Link to someone else’s photo of the sculpture Level Best by Amy Podmore at Flickr, which was displayed at Sculpture by the Sea at Cottesloe in 2011
2011 wasn’t my fave year for the Sculpture by the Sea (I’ve never missed a year), but this piece bought a smile to my face. Would you call it Surrealist? Whimsical? I don’t know much about art, but I do know what I like. The half-object, half-person Level Best felt as though it was pushing an unconscious perception to the point of absurdity. Almost believable and slightly alarming.
Ordinal-linguistic personification (OLP) is a harmless psychological phenomenon in which some people associate personal characteristics with numbers and letters of the alphabet. Like some other types of synaesthesisia it dates back to early childhood, it involves illogical but fixed associations between individual concepts from different sets of two different types of concept, it is involuntary and it is not intentional. I think it is generally agreed among synesthesia researchers that OLP is a type of synaesthesia. I have OLP and many other types of synaesthesia. The letter Y is male, yellow and cheerful, in my mind. The idiosyncratic and involuntary personification of things that aren’t people appears to not be limited to concepts such as numbers and letters. Some synaesthetes report a sensation of personal characteristics in everyday inanimate objects such as pot plants, vegetables and cutlery. I’m sure these people aren’t mad. I’m pretty sure that they don’t actually believe that their household bric-a-brac have lives and feelings and gender identities. I fully understand that letters aren’t alive, and I’m sure that other personifying synaesthetes also have a sure grasp on reality, but all the same the idea does sound more than a little bit flakey, like an old lady holding a tea party for her pets. I privately scoffed at my quaint fellow synaesthetes gifted with the ability to discern the gender of a Bromeliad or a Hoya. Then one day I chanced upon a discussion between synaesthetes about the sexes and ages of different types of cutlery. A crazy idea for sure, but the suggestion that a fork could be male just didn’t feel right. A fork has such an elegantly rounded shape. No way could a fork be male, when it is self-evidently female! Forks always have been women (?) and knives men (!) for as long as I remember. It’s a self-evident truth, but also utterly irrational and nonsensical. Sounds like synaesthesia.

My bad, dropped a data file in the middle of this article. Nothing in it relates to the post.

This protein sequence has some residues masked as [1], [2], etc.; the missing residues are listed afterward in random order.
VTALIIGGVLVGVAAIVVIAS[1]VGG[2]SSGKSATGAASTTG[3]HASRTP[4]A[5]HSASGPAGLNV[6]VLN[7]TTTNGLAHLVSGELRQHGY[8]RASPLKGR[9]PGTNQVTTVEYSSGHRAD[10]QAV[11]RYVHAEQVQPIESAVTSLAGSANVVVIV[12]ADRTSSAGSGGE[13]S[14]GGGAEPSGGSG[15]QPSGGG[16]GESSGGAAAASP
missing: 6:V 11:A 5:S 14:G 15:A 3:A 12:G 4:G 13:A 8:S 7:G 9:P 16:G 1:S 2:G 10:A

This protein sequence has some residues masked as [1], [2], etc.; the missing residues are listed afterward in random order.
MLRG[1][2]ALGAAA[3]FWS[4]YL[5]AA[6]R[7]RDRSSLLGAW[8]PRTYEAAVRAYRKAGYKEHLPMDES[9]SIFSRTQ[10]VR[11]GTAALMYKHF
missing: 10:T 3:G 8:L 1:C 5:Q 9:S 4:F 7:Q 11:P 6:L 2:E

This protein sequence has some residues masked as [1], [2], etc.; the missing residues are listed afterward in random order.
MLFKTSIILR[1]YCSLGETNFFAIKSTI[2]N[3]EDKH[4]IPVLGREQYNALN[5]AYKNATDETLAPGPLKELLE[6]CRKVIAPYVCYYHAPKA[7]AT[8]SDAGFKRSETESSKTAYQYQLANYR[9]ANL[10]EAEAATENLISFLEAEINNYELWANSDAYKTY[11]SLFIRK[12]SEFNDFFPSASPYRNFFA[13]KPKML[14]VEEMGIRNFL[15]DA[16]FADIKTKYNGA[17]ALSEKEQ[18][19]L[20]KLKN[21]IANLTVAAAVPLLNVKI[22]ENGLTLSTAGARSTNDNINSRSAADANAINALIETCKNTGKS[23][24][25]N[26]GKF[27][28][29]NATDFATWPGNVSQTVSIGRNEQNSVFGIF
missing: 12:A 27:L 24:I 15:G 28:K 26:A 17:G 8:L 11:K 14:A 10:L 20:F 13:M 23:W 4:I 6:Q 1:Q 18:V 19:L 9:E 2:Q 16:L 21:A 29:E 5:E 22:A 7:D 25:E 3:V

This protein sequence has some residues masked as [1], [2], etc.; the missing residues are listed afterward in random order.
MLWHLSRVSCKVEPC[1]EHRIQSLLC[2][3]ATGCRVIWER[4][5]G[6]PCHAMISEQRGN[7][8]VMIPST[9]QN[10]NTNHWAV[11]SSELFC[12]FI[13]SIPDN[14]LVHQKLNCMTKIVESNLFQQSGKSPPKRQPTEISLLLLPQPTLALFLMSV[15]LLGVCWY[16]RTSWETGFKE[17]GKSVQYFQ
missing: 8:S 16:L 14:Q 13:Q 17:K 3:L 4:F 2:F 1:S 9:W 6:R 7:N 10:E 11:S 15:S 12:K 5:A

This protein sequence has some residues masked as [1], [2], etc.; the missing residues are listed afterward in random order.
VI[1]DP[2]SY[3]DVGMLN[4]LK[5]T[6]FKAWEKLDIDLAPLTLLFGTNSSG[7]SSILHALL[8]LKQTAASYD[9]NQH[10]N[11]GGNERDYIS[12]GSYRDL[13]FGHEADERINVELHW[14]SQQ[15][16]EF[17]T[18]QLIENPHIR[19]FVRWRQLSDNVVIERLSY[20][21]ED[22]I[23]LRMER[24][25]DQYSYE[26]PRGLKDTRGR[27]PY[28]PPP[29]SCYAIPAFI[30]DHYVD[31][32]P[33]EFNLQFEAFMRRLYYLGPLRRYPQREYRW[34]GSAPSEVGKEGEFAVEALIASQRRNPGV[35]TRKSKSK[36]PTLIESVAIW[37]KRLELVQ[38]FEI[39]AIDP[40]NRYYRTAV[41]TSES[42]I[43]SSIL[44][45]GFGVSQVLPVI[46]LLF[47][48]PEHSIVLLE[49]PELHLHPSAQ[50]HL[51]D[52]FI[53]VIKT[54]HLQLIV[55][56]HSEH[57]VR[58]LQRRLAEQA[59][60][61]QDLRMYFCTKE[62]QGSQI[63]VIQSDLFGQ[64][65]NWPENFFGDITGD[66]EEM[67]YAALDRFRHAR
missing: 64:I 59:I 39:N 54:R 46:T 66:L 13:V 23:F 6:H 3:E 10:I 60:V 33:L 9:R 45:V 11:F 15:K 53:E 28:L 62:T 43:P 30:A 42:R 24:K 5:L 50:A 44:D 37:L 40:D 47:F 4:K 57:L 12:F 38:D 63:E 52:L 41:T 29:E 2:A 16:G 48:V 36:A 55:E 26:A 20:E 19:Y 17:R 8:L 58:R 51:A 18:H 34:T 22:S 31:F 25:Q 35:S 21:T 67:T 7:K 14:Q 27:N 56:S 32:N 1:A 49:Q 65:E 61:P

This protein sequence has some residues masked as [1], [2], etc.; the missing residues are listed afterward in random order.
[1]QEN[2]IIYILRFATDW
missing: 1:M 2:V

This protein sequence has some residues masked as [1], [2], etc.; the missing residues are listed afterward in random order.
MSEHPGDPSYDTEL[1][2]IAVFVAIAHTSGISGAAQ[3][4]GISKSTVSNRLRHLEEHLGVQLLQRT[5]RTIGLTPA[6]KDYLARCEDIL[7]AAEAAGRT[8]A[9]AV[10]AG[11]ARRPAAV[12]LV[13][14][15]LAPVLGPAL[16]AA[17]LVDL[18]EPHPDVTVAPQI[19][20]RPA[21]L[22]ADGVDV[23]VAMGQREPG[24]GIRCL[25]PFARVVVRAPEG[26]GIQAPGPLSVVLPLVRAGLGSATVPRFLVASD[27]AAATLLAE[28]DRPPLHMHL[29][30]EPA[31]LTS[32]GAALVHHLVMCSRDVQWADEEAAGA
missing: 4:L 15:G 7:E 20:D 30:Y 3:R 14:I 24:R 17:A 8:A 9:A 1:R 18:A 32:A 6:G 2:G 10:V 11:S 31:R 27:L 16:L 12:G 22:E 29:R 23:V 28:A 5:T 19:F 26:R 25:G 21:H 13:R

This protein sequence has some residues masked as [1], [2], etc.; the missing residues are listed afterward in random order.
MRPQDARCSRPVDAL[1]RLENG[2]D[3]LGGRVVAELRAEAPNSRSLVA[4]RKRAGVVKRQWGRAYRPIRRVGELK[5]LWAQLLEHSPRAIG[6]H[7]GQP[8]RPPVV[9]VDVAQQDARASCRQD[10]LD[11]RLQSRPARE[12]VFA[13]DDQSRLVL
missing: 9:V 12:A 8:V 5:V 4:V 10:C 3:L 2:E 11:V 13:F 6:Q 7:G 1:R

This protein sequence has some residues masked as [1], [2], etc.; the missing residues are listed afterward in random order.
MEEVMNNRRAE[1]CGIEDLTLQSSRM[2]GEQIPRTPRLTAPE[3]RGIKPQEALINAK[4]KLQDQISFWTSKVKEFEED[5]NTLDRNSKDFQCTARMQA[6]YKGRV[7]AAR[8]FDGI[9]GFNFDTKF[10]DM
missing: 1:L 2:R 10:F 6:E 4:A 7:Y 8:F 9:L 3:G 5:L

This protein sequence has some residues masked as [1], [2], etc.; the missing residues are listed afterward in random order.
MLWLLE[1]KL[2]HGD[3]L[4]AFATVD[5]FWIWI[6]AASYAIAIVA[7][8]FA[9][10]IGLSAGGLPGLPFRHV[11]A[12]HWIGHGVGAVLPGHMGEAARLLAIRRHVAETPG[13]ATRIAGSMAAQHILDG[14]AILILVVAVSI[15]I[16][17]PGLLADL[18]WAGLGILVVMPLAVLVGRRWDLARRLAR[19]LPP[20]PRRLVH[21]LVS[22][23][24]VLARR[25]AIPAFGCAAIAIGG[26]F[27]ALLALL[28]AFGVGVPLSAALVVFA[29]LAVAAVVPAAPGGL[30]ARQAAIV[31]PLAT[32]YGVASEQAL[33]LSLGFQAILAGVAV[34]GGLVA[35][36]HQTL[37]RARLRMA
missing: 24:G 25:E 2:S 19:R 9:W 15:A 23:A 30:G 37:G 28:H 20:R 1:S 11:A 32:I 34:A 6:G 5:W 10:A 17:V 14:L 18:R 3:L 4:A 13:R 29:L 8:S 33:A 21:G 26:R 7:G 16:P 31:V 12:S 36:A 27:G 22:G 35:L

Sculpture by the Sea 2012 at Cottesloe Beach starts today. I can’t wait!
Sculpture by the Sea http://www.sculpturebythesea.com/Home.aspx